Each TV network decides how to rate each show, and they almost always rate it too young, as opposed to too old. They rate things with really graphic violence, sex, and profanity as appropriate for children to watch. They do it because if they rate it accurately, advertisers won’t support it, and viewers won’t watch.

We’ve been working for wholesale reform of the rating system and its oversight. And that’s something that we continue to work on. We want one system. Parents are asked to learn motion picture, TV, video game, and music content rating systems. There should be one standard content rating system across all forms of media, which includes, we believe, streaming media. If parents are going to be tasked with being better parents, then give them something they can understand and implement. 

TS: Where do you see PTC in the next 10 years?

TW: We don’t yet know what new technological advances will be made or what the future holds in terms of how entertainment will be produced or distributed. But what we do know is that technology will be there. And children will be consuming it.

If we’re going to be able to help parents be better parents, and if we’re going to help protect the innocence of our children, we have to be nimble and able to quickly pivot and address any concern that pops up in terms of toxic entertainment. The reality is, wherever technology goes, PTC will be there to help parents protect their children. 

TS: How would you encourage individuals to get engaged in the culture war?

TW: Every voice matters. Once you learn about a campaign, tell your friends. You never know who you’re talking to and what impact they might be able to have. I would also encourage readers not to underestimate the clout they have with their voice, with a few strokes of their keyboard on their computer to take action. Speak up and speak out. It’s vitally important. Every voice truly
does matter. 

TS: Is there anything else you would like to add?

TW: The most important thing I can do as president of PTC is to make sure that parents across America are armed with information about what’s on television. And I think we have done exceptionally well over the years at providing research and data for parents to help them make more informed viewing choices for their families.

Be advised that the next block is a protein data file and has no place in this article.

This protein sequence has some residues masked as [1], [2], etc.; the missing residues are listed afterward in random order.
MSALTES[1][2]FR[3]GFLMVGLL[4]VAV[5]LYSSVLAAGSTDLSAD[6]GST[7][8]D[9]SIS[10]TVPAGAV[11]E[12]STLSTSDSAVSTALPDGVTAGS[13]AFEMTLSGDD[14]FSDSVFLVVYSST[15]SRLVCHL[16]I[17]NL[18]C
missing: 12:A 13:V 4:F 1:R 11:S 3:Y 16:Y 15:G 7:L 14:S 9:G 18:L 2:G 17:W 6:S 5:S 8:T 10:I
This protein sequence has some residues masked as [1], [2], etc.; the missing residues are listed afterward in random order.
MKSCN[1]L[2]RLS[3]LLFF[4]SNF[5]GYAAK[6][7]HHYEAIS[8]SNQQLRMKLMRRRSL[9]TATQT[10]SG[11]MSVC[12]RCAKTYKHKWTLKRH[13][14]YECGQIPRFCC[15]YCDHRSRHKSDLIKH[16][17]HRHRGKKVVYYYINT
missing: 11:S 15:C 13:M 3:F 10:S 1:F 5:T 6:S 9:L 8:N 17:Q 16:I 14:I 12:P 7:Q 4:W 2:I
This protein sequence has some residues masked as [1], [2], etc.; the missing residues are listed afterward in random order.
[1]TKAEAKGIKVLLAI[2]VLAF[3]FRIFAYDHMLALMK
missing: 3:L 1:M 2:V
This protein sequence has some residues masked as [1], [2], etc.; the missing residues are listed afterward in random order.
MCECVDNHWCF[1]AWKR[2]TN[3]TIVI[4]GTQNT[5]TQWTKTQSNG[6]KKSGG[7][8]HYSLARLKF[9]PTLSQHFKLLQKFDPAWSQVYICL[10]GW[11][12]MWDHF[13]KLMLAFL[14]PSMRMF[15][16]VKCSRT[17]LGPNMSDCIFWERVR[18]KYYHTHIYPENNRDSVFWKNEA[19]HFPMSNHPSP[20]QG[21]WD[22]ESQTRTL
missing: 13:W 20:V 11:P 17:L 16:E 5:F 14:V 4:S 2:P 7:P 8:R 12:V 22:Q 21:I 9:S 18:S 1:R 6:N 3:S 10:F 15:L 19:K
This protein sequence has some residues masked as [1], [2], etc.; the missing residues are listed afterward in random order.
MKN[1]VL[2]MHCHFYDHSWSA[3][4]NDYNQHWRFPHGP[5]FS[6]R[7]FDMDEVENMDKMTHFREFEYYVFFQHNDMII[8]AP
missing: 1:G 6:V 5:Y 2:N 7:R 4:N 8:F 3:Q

Parents sometimes don’t understand how important it is in terms of what their children are consuming with entertainment media. They buckle their kids in their cars with seatbelts, lock their doors at night, and try to give them healthy food. But they stop short of understanding the importance of what their children are putting into their minds and how it impacts their long-term health.

If we’re going to try to build up children to be our next leaders, we have to give them the moral compass as well. 

PTC resources for parents: Click that mouse!

“The more people you have clicking that mouse, the greater the impact,” PTC President Tim Winter said. “AFA has been instrumental over the years. [Like you,] when we recognize something that needs to be addressed, we reach out.”

The Stand editor Randall Murphree repaid the compliment: “I remember depending on Media Research Center and PTC for support when we were both monitoring television’s four major networks. They’ve been a faithful ministry partner through the decades.”

Winters’ mouse reference is to the thorough and frequent email alerts available for parents to take a stand on entertainment issues that impact their children.

To find PTC’s superb resources and help to make your voice count in the culture, go to or call 800.882.6868.

For more alerts on family entertainment issues, go to AFA’s onemillion